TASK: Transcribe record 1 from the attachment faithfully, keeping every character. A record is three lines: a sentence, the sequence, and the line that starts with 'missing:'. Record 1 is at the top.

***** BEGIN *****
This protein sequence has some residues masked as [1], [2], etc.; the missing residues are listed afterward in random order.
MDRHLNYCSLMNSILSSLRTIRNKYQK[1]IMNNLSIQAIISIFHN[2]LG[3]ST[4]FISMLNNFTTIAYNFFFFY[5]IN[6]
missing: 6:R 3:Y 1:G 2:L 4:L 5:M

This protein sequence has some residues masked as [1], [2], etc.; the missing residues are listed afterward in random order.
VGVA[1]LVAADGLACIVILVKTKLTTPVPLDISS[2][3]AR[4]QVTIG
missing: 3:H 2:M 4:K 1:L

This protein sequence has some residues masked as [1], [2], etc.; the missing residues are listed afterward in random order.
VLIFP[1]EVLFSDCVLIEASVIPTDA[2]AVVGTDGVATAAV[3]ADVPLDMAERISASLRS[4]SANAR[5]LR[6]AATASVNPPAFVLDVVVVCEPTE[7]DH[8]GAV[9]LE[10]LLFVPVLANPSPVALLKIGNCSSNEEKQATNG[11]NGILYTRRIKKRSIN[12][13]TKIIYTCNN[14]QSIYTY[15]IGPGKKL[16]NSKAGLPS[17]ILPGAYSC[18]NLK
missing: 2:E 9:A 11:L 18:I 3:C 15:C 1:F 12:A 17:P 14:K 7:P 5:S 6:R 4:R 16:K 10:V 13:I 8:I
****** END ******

This protein sequence has some residues masked as [1], [2], etc.; the missing residues are listed afterward in random order.
MDRHLNYCSLMNSILSSLRTIRNKYQK[1]IMNNLSIQAIISIFHN[2]LG[3]ST[4]FISMLNNFTTIAYNFFFFY[5]IN[6]
missing: 6:R 3:Y 1:G 2:L 4:L 5:M